Celebs and influencers were left with bruised egos on Thursday after Twitter officially began eliminating suspect accounts from its platform, a move that’s led to decreased follower counts for users.
According to data culled by Socialbakers, Twitter itself took the biggest hit. Following the purge, Twitter’s own account lost 7.8 million followers, a 12.4% decrease.
But Hollywood’s biggest names were not spared: rapper 50 Cent lost more than 650,000 followers, a 6.3% drop. Ashton Kutcher wasn’t far behind with a 5.9% decrease, losing more than one million of his followers. Nicki Minaj also lost more than one million of her followers due to the change.
A number of other stars, including Ashley Tisdale, Ludacris, Charlie Sheen, Eminem, Queen Latifah, Kelly Roland and Tyra Banks, lost more than 5% of their following.
Other stars fared better despite losing even more followers. While Katy Perry lost nearly three million - the most of any celebrity account - the drop only knocked her overall following down by 2.6%, and she still remains the most followed person on Twitter with a whopping 107 million followers.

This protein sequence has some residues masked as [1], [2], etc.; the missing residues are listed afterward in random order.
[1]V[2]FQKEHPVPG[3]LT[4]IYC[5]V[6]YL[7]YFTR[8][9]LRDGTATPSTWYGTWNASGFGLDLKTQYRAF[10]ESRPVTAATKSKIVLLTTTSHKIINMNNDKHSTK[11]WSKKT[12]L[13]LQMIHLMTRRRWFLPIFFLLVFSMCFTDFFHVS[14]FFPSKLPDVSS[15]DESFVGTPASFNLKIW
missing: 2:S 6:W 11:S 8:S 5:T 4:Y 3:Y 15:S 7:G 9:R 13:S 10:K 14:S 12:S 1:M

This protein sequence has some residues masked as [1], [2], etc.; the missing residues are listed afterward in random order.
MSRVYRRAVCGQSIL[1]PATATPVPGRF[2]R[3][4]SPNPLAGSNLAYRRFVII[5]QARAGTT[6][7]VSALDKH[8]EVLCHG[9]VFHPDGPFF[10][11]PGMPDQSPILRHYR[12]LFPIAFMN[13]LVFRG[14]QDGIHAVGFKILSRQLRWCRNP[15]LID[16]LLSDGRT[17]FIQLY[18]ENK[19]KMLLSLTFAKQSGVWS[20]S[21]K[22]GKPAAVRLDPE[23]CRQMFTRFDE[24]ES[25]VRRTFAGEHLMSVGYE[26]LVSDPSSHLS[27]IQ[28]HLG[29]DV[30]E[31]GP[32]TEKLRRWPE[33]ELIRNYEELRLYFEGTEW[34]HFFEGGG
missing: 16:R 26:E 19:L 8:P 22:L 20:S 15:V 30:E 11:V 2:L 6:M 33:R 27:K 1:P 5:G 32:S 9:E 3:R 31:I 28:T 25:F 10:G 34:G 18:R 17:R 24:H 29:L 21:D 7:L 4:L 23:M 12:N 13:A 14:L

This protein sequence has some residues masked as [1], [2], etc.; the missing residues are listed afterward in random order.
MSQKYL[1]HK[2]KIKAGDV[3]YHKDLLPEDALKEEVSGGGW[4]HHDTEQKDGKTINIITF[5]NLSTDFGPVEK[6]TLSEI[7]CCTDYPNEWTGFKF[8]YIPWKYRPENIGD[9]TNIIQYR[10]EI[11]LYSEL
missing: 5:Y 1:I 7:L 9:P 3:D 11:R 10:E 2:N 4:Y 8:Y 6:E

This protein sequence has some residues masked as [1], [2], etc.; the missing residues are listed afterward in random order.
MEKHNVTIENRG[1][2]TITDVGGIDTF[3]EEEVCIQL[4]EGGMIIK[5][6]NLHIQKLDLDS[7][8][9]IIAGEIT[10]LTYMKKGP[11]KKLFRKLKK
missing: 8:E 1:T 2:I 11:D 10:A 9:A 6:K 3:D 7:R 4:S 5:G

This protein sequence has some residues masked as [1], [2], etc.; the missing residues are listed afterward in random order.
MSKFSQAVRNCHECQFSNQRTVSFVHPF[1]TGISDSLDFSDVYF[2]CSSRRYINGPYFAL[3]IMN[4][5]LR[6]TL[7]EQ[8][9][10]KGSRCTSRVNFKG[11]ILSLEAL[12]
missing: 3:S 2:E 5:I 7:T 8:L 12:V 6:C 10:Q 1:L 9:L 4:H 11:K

Justin Bieber, Lady Gaga, former President Barack Obama and Taylor Swift all lost upwards of two million followers post-purge, knocking each of their follower counts down by roughly 3%.
Twitter’s clean-up comes as social platforms face increasing pressure from advertisers to curb fraud. While fake followers, bots and spam inflate follower counts, they make it increasingly difficult for brands to know whether or not their ads are reaching real people. It’s particularly problematic on Instagram, where influencers often chase large follower counts in hopes of making deals with brands to tout their products.
“The fact that Twitter is taking steps to remove fake accounts is sending a message that they have become more vigilant about eliminating illegitimate activity on the platform,” said Yuval Ben-Itzhak, chief executive of Socialbakers, in a statement. “This is a step in the right direction as Twitter shows its commitment to delivering an authentic, ‘digital pollution’ free environment for both marketers and users.”